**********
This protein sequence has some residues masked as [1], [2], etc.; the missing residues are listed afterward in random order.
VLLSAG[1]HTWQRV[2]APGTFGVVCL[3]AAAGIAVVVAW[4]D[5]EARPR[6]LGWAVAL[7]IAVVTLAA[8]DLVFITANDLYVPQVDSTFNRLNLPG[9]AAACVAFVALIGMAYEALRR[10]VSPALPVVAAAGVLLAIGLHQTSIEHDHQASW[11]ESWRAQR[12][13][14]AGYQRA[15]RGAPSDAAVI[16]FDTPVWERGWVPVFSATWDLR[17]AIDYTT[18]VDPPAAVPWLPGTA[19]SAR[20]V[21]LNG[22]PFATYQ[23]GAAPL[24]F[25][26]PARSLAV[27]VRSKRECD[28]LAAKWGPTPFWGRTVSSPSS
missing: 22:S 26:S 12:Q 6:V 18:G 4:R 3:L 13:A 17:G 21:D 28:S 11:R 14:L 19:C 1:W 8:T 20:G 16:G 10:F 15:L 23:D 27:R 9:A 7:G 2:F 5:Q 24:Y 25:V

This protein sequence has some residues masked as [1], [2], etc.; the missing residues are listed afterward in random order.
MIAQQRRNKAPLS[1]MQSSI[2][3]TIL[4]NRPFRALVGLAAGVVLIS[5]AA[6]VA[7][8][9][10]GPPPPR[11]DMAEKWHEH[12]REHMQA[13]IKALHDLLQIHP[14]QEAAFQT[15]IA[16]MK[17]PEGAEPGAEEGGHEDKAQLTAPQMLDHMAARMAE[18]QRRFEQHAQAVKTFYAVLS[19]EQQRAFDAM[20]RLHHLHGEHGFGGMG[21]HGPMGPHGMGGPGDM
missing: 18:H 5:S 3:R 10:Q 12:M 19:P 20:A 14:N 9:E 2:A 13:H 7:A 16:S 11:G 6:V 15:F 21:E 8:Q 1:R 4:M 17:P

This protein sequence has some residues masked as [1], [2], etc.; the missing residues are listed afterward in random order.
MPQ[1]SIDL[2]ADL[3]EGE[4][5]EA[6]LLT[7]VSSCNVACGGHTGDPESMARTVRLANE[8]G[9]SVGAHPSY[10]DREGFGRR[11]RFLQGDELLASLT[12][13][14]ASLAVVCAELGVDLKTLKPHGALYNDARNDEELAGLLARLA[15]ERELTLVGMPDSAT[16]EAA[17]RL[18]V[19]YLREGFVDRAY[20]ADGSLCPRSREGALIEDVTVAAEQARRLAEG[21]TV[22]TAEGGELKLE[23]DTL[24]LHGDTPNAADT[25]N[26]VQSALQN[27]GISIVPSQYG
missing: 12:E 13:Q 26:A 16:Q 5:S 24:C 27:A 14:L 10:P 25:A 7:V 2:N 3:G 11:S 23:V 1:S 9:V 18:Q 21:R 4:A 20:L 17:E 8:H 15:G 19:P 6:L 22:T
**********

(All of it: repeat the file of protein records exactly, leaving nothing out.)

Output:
This protein sequence has some residues masked as [1], [2], etc.; the missing residues are listed afterward in random order.
VLLSAG[1]HTWQRV[2]APGTFGVVCL[3]AAAGIAVVVAW[4]D[5]EARPR[6]LGWAVAL[7]IAVVTLAA[8]DLVFITANDLYVPQVDSTFNRLNLPG[9]AAACVAFVALIGMAYEALRR[10]VSPALPVVAAAGVLLAIGLHQTSIEHDHQASW[11]ESWRAQR[12][13][14]AGYQRA[15]RGAPSDAAVI[16]FDTPVWERGWVPVFSATWDLR[17]AIDYTT[18]VDPPAAVPWLPGTA[19]SAR[20]V[21]LNG[22]PFATYQ[23]GAAPL[24]F[25][26]PARSLAV[27]VRSKRECD[28]LAAKWGPTPFWGRTVSSPSS
missing: 22:S 26:S 12:Q 6:V 18:G 4:R 3:L 13:A 17:G 21:D 28:S 11:R 14:L 19:C 1:W 8:T 20:G 16:G 10:F 15:L 23:D 27:R 9:A 7:G 2:F 5:Q 24:Y 25:V

This protein sequence has some residues masked as [1], [2], etc.; the missing residues are listed afterward in random order.
MIAQQRRNKAPLS[1]MQSSI[2][3]TIL[4]NRPFRALVGLAAGVVLIS[5]AA[6]VA[7][8][9][10]GPPPPR[11]DMAEKWHEH[12]REHMQA[13]IKALHDLLQIHP[14]QEAAFQT[15]IA[16]MK[17]PEGAEPGAEEGGHEDKAQLTAPQMLDHMAARMAE[18]QRRFEQHAQAVKTFYAVLS[19]EQQRAFDAM[20]RLHHLHGEHGFGGMG[21]HGPMGPHGMGGPGDM
missing: 18:H 5:S 3:R 10:Q 12:M 19:P 20:A 14:N 9:E 2:A 13:H 7:A 16:S 11:G 6:V 15:F 21:E 8:Q 1:R 4:M 17:P

This protein sequence has some residues masked as [1], [2], etc.; the missing residues are listed afterward in random order.
MPQ[1]SIDL[2]ADL[3]EGE[4][5]EA[6]LLT[7]VSSCNVACGGHTGDPESMARTVRLANE[8]G[9]SVGAHPSY[10]DREGFGRR[11]RFLQGDELLASLT[12][13][14]ASLAVVCAELGVDLKTLKPHGALYNDARNDEELAGLLARLA[15]ERELTLVGMPDSAT[16]EAA[17]RL[18]V[19]YLREGFVDRAY[20]ADGSLCPRSREGALIEDVTVAAEQARRLAEG[21]TV[22]TAEGGELKLE[23]DTL[24]LHGDTPNAADT[25]N[26]VQSALQN[27]GISIVPSQYG
missing: 12:E 13:Q 26:A 16:Q 5:S 24:C 27:A 14:L 10:P 25:A 7:V 2:N 3:G 11:S 23:V 1:S 9:V 18:Q 21:R 4:A 20:L 17:E 8:H 15:G 19:P 6:L 22:T